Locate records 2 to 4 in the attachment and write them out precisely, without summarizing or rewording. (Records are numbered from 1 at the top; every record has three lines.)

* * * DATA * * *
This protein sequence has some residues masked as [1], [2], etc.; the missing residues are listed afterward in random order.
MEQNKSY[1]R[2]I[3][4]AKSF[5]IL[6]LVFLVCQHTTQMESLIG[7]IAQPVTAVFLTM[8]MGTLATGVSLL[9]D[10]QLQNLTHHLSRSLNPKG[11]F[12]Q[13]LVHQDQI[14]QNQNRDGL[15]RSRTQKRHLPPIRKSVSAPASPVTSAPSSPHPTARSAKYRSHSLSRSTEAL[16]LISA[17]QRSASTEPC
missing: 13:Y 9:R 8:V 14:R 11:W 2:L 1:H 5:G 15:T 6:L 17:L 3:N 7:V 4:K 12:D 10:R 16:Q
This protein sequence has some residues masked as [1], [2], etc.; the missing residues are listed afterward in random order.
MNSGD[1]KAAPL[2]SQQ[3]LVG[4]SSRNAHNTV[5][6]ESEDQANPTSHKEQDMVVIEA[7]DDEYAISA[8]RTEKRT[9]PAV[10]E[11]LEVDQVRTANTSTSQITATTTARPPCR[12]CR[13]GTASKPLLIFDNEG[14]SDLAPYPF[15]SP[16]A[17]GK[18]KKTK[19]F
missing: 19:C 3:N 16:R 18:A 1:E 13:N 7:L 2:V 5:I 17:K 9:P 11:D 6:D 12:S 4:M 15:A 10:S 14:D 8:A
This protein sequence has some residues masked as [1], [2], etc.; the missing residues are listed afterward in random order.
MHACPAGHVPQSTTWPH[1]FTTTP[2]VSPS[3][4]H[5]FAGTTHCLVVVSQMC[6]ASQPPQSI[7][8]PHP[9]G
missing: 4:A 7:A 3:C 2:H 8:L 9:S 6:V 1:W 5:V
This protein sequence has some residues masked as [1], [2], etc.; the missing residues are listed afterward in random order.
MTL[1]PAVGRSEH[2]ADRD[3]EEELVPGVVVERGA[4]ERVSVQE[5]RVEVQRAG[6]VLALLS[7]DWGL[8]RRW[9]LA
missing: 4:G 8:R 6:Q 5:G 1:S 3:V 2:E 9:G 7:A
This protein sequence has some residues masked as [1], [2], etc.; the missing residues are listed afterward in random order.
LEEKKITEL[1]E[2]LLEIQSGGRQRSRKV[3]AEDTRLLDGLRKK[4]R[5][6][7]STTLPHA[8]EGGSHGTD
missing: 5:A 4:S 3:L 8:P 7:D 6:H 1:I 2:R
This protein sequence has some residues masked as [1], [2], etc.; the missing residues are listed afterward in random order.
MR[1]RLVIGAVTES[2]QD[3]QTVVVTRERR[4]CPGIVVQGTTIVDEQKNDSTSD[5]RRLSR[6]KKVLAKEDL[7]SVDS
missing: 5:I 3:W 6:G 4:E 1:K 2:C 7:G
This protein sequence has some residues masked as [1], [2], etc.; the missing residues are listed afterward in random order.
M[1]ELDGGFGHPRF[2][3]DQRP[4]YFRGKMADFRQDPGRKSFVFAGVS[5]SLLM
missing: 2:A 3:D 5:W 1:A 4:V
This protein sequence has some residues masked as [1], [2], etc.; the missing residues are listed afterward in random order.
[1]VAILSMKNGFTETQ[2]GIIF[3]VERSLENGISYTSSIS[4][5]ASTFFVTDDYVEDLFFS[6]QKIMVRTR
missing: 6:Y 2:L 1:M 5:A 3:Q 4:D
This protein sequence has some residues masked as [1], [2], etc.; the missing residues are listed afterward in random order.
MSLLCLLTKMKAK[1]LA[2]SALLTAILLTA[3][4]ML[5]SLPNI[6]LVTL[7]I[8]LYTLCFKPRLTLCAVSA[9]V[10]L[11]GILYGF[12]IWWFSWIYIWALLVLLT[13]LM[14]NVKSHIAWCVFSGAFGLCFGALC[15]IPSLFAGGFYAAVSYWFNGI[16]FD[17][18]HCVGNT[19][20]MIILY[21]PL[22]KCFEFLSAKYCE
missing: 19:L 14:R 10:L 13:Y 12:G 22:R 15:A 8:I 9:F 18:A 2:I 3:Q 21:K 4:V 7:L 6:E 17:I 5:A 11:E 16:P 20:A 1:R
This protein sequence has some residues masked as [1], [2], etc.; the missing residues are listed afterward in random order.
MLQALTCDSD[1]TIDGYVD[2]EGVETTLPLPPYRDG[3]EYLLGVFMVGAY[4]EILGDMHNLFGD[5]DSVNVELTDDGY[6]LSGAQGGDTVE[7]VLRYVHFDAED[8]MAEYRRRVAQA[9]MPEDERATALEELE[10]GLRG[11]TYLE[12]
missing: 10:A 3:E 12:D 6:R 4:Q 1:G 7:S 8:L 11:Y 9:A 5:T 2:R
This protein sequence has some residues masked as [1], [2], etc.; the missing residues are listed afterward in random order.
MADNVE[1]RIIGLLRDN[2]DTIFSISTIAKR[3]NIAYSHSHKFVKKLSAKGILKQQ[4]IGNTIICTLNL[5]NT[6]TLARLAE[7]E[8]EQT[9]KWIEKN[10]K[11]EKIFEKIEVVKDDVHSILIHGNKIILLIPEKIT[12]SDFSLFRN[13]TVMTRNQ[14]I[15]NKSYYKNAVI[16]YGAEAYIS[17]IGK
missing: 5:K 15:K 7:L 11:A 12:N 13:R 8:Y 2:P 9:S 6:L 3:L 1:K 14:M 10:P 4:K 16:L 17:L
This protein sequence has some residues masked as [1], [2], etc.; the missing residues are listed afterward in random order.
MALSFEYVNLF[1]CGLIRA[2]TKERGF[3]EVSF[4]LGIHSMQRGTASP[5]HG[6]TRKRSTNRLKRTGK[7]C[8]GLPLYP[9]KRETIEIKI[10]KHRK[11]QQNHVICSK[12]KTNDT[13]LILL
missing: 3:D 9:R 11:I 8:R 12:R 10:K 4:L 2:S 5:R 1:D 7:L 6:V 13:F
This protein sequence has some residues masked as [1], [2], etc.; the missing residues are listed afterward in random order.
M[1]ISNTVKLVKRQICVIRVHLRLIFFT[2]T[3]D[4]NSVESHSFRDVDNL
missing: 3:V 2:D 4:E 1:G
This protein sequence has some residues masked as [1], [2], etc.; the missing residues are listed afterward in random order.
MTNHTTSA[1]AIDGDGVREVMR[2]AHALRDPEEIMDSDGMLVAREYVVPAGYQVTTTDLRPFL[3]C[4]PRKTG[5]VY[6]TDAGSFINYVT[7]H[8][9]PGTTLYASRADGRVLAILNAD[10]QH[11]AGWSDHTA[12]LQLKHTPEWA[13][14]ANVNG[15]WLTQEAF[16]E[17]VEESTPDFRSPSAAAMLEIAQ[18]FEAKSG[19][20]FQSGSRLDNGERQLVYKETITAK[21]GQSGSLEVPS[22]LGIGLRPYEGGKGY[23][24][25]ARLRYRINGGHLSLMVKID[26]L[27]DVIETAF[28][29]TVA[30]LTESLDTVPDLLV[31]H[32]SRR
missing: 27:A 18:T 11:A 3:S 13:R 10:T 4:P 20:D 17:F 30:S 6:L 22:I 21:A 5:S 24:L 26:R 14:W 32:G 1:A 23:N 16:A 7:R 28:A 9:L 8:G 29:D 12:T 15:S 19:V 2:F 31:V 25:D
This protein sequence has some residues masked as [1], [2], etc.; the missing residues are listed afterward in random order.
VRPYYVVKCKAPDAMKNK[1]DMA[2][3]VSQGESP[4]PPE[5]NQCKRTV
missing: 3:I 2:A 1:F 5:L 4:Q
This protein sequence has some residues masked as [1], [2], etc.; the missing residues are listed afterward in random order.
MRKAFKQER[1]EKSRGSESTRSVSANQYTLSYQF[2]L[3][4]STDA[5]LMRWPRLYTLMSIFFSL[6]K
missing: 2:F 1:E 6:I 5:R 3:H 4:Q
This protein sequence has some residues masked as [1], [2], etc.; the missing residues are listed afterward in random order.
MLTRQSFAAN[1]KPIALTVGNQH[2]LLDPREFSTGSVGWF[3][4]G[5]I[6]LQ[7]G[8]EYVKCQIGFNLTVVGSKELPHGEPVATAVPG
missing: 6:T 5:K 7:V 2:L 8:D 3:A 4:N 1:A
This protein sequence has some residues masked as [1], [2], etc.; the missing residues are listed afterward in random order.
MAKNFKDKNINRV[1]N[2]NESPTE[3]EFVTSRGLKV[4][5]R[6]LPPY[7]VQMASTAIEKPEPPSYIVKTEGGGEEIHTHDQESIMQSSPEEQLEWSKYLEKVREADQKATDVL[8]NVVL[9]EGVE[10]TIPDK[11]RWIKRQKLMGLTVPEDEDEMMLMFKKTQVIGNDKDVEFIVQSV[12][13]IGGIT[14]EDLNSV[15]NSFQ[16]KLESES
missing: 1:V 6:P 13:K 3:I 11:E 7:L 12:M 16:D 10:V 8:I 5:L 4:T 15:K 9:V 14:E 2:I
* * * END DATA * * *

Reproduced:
This protein sequence has some residues masked as [1], [2], etc.; the missing residues are listed afterward in random order.
MNSGD[1]KAAPL[2]SQQ[3]LVG[4]SSRNAHNTV[5][6]ESEDQANPTSHKEQDMVVIEA[7]DDEYAISA[8]RTEKRT[9]PAV[10]E[11]LEVDQVRTANTSTSQITATTTARPPCR[12]CR[13]GTASKPLLIFDNEG[14]SDLAPYPF[15]SP[16]A[17]GK[18]KKTK[19]F
missing: 19:C 3:N 16:R 18:A 1:E 13:N 7:L 2:V 5:I 17:K 9:P 11:D 6:D 12:S 4:M 15:A 10:S 14:D 8:A
This protein sequence has some residues masked as [1], [2], etc.; the missing residues are listed afterward in random order.
MHACPAGHVPQSTTWPH[1]FTTTP[2]VSPS[3][4]H[5]FAGTTHCLVVVSQMC[6]ASQPPQSI[7][8]PHP[9]G
missing: 4:A 7:A 3:C 2:H 8:L 9:S 6:V 1:W 5:V
This protein sequence has some residues masked as [1], [2], etc.; the missing residues are listed afterward in random order.
MTL[1]PAVGRSEH[2]ADRD[3]EEELVPGVVVERGA[4]ERVSVQE[5]RVEVQRAG[6]VLALLS[7]DWGL[8]RRW[9]LA
missing: 4:G 8:R 6:Q 5:G 1:S 3:V 2:E 9:G 7:A